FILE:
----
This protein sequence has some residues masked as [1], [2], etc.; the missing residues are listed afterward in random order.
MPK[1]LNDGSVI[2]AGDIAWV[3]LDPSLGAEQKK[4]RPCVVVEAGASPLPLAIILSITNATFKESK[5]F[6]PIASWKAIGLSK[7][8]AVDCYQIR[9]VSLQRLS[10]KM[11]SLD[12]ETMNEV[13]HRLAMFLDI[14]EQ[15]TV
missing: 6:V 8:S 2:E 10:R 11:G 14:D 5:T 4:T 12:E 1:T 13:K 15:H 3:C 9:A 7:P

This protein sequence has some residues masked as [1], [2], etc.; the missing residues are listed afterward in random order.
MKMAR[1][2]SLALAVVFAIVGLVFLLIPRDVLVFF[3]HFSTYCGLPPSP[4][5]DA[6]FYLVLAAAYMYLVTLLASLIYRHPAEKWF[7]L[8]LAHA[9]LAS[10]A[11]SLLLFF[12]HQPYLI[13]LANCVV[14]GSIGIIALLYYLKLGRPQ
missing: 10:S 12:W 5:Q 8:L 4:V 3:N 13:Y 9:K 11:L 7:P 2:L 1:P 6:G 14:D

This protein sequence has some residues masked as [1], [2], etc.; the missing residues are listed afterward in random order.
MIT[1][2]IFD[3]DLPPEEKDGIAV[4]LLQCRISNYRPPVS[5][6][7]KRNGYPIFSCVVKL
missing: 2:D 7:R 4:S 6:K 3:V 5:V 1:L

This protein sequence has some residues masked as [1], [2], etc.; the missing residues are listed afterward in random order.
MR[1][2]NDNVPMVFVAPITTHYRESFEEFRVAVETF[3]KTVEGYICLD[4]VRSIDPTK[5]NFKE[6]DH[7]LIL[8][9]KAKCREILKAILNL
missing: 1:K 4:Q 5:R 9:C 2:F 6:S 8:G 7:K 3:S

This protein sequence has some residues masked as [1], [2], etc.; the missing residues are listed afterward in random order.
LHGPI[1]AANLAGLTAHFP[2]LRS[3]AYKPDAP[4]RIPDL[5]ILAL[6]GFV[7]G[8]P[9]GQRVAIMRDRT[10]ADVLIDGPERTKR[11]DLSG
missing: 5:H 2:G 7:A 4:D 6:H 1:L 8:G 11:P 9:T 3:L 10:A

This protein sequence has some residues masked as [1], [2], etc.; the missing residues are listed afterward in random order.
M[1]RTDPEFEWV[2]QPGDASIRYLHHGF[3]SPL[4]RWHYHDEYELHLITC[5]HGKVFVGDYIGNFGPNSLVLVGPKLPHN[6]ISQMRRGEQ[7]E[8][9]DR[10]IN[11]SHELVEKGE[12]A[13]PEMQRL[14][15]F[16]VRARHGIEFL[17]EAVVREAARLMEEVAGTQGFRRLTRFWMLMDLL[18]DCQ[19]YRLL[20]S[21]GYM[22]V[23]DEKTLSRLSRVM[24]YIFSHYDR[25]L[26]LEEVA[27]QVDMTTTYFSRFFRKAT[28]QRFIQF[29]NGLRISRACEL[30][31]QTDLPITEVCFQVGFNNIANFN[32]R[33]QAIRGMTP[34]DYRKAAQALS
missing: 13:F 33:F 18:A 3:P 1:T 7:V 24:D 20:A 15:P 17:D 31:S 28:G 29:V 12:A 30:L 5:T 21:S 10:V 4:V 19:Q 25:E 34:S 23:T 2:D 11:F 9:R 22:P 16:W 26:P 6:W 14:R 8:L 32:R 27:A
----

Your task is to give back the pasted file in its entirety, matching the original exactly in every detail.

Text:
This protein sequence has some residues masked as [1], [2], etc.; the missing residues are listed afterward in random order.
MPK[1]LNDGSVI[2]AGDIAWV[3]LDPSLGAEQKK[4]RPCVVVEAGASPLPLAIILSITNATFKESK[5]F[6]PIASWKAIGLSK[7][8]AVDCYQIR[9]VSLQRLS[10]KM[11]SLD[12]ETMNEV[13]HRLAMFLDI[14]EQ[15]TV
missing: 6:V 8:S 2:E 10:R 11:G 14:D 5:T 4:T 12:E 1:T 13:K 15:H 3:C 9:A 7:P

This protein sequence has some residues masked as [1], [2], etc.; the missing residues are listed afterward in random order.
MKMAR[1][2]SLALAVVFAIVGLVFLLIPRDVLVFF[3]HFSTYCGLPPSP[4][5]DA[6]FYLVLAAAYMYLVTLLASLIYRHPAEKWF[7]L[8]LAHA[9]LAS[10]A[11]SLLLFF[12]HQPYLI[13]LANCVV[14]GSIGIIALLYYLKLGRPQ
missing: 10:S 12:W 5:Q 8:L 4:V 3:N 13:Y 9:K 11:L 7:P 2:L 1:P 6:G 14:D

This protein sequence has some residues masked as [1], [2], etc.; the missing residues are listed afterward in random order.
MIT[1][2]IFD[3]DLPPEEKDGIAV[4]LLQCRISNYRPPVS[5][6][7]KRNGYPIFSCVVKL
missing: 2:D 7:R 4:S 6:K 3:V 5:V 1:L

This protein sequence has some residues masked as [1], [2], etc.; the missing residues are listed afterward in random order.
MR[1][2]NDNVPMVFVAPITTHYRESFEEFRVAVETF[3]KTVEGYICLD[4]VRSIDPTK[5]NFKE[6]DH[7]LIL[8][9]KAKCREILKAILNL
missing: 1:K 4:Q 5:R 9:C 2:F 6:S 8:G 7:K 3:S

This protein sequence has some residues masked as [1], [2], etc.; the missing residues are listed afterward in random order.
LHGPI[1]AANLAGLTAHFP[2]LRS[3]AYKPDAP[4]RIPDL[5]ILAL[6]GFV[7]G[8]P[9]GQRVAIMRDRT[10]ADVLIDGPERTKR[11]DLSG
missing: 5:H 2:G 7:A 4:D 6:H 1:L 8:G 11:P 9:T 3:L 10:A

This protein sequence has some residues masked as [1], [2], etc.; the missing residues are listed afterward in random order.
M[1]RTDPEFEWV[2]QPGDASIRYLHHGF[3]SPL[4]RWHYHDEYELHLITC[5]HGKVFVGDYIGNFGPNSLVLVGPKLPHN[6]ISQMRRGEQ[7]E[8][9]DR[10]IN[11]SHELVEKGE[12]A[13]PEMQRL[14][15]F[16]VRARHGIEFL[17]EAVVREAARLMEEVAGTQGFRRLTRFWMLMDLL[18]DCQ[19]YRLL[20]S[21]GYM[22]V[23]DEKTLSRLSRVM[24]YIFSHYDR[25]L[26]LEEVA[27]QVDMTTTYFSRFFRKAT[28]QRFIQF[29]NGLRISRACEL[30][31]QTDLPITEVCFQVGFNNIANFN[32]R[33]QAIRGMTP[34]DYRKAAQALS
missing: 13:F 33:F 18:A 3:P 1:T 7:V 24:D 20:A 15:P 17:D 31:S 28:G 29:V 12:A 30:L 5:T 21:S 10:V 4:V 19:Q 25:E 34:S 23:T 2:D 11:F 9:R 22:P 16:W 26:P 6:W 14:R 8:L 32:R 27:A